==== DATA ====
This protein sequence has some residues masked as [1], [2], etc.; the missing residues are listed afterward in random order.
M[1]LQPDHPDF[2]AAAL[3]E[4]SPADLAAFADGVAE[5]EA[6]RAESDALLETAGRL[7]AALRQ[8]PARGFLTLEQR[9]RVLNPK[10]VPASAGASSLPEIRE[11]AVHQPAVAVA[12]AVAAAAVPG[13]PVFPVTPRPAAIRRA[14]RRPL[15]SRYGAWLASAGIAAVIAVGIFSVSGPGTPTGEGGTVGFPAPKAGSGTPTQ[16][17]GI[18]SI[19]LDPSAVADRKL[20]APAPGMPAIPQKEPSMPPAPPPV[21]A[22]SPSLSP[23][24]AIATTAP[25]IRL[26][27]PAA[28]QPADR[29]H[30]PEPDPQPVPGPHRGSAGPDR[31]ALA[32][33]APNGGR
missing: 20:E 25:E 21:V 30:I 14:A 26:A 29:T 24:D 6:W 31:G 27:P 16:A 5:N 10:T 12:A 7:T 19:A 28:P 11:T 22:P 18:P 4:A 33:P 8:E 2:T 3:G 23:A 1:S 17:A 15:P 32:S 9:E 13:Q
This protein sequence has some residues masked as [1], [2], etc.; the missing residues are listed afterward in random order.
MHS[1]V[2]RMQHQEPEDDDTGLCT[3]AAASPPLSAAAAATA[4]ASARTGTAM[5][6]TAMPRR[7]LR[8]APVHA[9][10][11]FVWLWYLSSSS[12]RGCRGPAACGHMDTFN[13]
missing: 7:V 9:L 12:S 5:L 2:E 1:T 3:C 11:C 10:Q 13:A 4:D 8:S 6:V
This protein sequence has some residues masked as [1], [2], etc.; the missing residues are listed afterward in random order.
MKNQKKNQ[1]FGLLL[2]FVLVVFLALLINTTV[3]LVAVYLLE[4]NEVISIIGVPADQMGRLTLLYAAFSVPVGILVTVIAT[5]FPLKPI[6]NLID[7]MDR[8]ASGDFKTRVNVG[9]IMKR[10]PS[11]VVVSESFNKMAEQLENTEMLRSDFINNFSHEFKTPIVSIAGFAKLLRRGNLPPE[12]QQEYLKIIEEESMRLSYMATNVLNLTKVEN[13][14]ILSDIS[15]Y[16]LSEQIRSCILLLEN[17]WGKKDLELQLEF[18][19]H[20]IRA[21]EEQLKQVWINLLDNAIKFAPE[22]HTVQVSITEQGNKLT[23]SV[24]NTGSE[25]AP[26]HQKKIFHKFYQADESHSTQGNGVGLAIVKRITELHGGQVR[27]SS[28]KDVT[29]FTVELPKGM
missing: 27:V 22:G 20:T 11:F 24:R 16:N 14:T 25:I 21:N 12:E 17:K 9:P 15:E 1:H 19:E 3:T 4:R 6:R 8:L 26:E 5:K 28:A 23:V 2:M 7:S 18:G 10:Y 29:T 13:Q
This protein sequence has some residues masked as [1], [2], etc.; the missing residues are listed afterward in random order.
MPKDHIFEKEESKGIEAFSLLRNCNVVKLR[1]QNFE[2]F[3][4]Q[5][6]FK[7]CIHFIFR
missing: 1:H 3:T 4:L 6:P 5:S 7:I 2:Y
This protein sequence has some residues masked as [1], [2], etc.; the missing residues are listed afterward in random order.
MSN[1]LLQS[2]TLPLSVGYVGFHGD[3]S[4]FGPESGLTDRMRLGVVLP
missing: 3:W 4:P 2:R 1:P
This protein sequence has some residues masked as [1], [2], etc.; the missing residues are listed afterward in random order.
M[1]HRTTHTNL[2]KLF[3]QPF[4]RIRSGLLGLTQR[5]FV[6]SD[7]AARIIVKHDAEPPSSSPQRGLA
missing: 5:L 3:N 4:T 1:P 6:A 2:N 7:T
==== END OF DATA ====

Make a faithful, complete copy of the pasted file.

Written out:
This protein sequence has some residues masked as [1], [2], etc.; the missing residues are listed afterward in random order.
M[1]LQPDHPDF[2]AAAL[3]E[4]SPADLAAFADGVAE[5]EA[6]RAESDALLETAGRL[7]AALRQ[8]PARGFLTLEQR[9]RVLNPK[10]VPASAGASSLPEIRE[11]AVHQPAVAVA[12]AVAAAAVPG[13]PVFPVTPRPAAIRRA[14]RRPL[15]SRYGAWLASAGIAAVIAVGIFSVSGPGTPTGEGGTVGFPAPKAGSGTPTQ[16][17]GI[18]SI[19]LDPSAVADRKL[20]APAPGMPAIPQKEPSMPPAPPPV[21]A[22]SPSLSP[23][24]AIATTAP[25]IRL[26][27]PAA[28]QPADR[29]H[30]PEPDPQPVPGPHRGSAGPDR[31]ALA[32][33]APNGGR
missing: 20:E 25:E 21:V 30:I 14:A 26:A 29:T 24:D 6:W 31:G 27:P 16:A 5:N 10:T 12:A 7:T 19:A 28:P 11:T 22:P 18:P 4:A 33:P 8:E 2:T 3:G 23:A 1:S 17:A 15:P 32:S 9:E 13:Q
This protein sequence has some residues masked as [1], [2], etc.; the missing residues are listed afterward in random order.
MHS[1]V[2]RMQHQEPEDDDTGLCT[3]AAASPPLSAAAAATA[4]ASARTGTAM[5][6]TAMPRR[7]LR[8]APVHA[9][10][11]FVWLWYLSSSS[12]RGCRGPAACGHMDTFN[13]
missing: 7:V 9:L 12:S 5:L 2:E 1:T 3:C 11:C 10:Q 13:A 4:D 8:S 6:V
This protein sequence has some residues masked as [1], [2], etc.; the missing residues are listed afterward in random order.
MKNQKKNQ[1]FGLLL[2]FVLVVFLALLINTTV[3]LVAVYLLE[4]NEVISIIGVPADQMGRLTLLYAAFSVPVGILVTVIAT[5]FPLKPI[6]NLID[7]MDR[8]ASGDFKTRVNVG[9]IMKR[10]PS[11]VVVSESFNKMAEQLENTEMLRSDFINNFSHEFKTPIVSIAGFAKLLRRGNLPPE[12]QQEYLKIIEEESMRLSYMATNVLNLTKVEN[13][14]ILSDIS[15]Y[16]LSEQIRSCILLLEN[17]WGKKDLELQLEF[18][19]H[20]IRA[21]EEQLKQVWINLLDNAIKFAPE[22]HTVQVSITEQGNKLT[23]SV[24]NTGSE[25]AP[26]HQKKIFHKFYQADESHSTQGNGVGLAIVKRITELHGGQVR[27]SS[28]KDVT[29]FTVELPKGM
missing: 27:V 22:G 20:T 11:F 24:R 16:N 14:T 25:I 21:N 12:E 17:K 9:P 15:E 1:H 19:E 3:T 4:R 6:R 8:L 26:E 5:K 28:A 23:V 2:M 7:S 18:G 10:Y 29:T 13:Q
This protein sequence has some residues masked as [1], [2], etc.; the missing residues are listed afterward in random order.
MPKDHIFEKEESKGIEAFSLLRNCNVVKLR[1]QNFE[2]F[3][4]Q[5][6]FK[7]CIHFIFR
missing: 1:H 3:T 4:L 6:P 5:S 7:I 2:Y
This protein sequence has some residues masked as [1], [2], etc.; the missing residues are listed afterward in random order.
MSN[1]LLQS[2]TLPLSVGYVGFHGD[3]S[4]FGPESGLTDRMRLGVVLP
missing: 3:W 4:P 2:R 1:P
This protein sequence has some residues masked as [1], [2], etc.; the missing residues are listed afterward in random order.
M[1]HRTTHTNL[2]KLF[3]QPF[4]RIRSGLLGLTQR[5]FV[6]SD[7]AARIIVKHDAEPPSSSPQRGLA
missing: 5:L 3:N 4:T 1:P 6:A 2:N 7:T